An African awakening in the hotel development arena might be an understatement as hotel projects, contracts and deals are concluded at a rapid pace in many well-disposed countries across the continent. Countries like Nigeria, DRC and Angola are entering the radar of major hotel investment, whilst destinations such as Tanzania, Namibia, Zambia and South Africa still enjoy their place in the sun.
Guy Stehlik, CEO of BON Hotels, says that property developers who are embarking on hotel projects would save themselves anguish and financial distress if they approached professional, experienced hotel management companies or hoteliers as early as possible.
“I’ve experienced it time and time again: desperate property developers reaching out to us after the hallmark DIY steps have been exhausted on their hotel project. Two or three trips to China’s ‘one-stop hotel design’ shops later, without taking any cognisance of developing a hotel with the markets it will serve in mind, and a few too many plunges into his own capital, funds have dried up – 30% into the project and the dream has become a nightmare.”
According to Stehlik, the most common errors occur at the offset of the design and architectural planning of the hotel. Hotel space requires a specific planning, flow and dynamic in order to use the space effectively. Consideration for storage, office and administration may be overlooked, parking and regulations are ignored, reception areas are poorly planned and food and beverage facilities are not cohesive. “A common mistake, and one that I’ve seen frequently when considering projects in Africa, is poor planning of space. Food and beverage is often a critical victim. Pool bars, roof bars, restaurants for breakfast, restaurants for lunch, coffee shops, you name it – multiple food and beverage facilities that will certainly result in a staffing, procurement and operational disaster.”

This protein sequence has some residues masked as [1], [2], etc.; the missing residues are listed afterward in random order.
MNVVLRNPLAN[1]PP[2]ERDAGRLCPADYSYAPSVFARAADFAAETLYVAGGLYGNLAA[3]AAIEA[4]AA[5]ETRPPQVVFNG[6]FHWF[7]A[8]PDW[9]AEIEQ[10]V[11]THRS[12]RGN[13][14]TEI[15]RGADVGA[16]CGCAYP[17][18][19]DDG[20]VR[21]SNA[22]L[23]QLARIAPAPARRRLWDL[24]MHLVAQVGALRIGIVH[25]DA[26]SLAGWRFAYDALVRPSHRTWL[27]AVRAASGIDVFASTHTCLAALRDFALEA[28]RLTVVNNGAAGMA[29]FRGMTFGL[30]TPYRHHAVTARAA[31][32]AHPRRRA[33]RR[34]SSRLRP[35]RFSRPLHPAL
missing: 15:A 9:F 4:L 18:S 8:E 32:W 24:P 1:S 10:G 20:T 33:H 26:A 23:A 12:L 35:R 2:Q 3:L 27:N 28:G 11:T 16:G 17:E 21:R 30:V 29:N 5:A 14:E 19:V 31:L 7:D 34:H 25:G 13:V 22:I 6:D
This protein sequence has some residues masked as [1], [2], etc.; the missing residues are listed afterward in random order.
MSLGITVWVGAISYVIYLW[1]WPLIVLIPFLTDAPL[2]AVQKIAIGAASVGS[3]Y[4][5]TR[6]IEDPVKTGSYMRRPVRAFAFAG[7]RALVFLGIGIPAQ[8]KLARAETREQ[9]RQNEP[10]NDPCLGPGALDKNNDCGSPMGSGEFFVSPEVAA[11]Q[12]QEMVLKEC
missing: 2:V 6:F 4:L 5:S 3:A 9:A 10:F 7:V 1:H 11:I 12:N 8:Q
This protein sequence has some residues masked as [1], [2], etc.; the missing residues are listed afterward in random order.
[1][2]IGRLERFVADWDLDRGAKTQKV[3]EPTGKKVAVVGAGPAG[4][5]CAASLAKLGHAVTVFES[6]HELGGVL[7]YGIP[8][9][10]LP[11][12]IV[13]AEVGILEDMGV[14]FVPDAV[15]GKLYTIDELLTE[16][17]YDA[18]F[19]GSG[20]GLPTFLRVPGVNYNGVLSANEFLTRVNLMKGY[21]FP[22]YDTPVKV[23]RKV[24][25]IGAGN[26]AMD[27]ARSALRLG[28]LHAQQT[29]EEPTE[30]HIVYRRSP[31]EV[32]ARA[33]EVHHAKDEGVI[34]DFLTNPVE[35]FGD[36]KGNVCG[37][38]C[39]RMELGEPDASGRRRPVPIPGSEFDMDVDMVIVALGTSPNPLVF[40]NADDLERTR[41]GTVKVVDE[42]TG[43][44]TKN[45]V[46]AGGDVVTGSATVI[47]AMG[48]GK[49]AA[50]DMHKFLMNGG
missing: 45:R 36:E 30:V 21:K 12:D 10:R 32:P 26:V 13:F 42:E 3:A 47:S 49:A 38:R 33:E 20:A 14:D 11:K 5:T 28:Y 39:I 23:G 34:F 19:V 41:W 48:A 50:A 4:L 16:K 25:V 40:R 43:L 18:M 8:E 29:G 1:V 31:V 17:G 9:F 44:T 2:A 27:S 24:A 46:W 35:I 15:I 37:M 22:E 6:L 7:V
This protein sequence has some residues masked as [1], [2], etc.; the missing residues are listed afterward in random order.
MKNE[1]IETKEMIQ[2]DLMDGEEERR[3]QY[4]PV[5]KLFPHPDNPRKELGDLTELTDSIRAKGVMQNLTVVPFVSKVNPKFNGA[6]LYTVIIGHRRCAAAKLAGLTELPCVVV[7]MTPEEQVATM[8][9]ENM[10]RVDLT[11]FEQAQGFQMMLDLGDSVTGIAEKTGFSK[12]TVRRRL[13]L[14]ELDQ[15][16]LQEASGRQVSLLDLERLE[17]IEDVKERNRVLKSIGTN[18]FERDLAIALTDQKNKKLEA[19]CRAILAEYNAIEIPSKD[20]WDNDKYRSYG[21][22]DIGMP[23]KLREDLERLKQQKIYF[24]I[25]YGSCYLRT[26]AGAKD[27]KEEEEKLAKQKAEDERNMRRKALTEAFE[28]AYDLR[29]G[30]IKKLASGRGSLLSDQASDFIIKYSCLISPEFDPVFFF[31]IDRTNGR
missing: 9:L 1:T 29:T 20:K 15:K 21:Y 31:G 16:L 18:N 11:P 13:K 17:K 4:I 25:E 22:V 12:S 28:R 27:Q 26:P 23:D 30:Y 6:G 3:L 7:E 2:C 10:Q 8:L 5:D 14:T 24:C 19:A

The hotel guest has become a significant critic and guest requirements should not be overlooked. Room design must include sound-proof doors, decent bathroom facilities and fittings, hotel-appropriate televisions, correct hotel mattresses, curtaining and linen.
Stehlik notes that the BON Hotels group have often had to walk away from what could have been very successful hotel developments because they did not see viable solutions to the project “other than demolishing the entire building at whatever stage we found it and starting again – we have left owners dumb-founded and desperate and elected to walk away. We’ve seen some of the best locations in Africa destined for failure by inexperienced property developers.”
Hotel management companies should get involved early, from conceptualisation, architectural planning, projections (which will assist in funding), feasibility assessments. Hotel projects can result in a superior return on investment, but relying on personal or amateur hotel experience can see any property developer come a-cropper.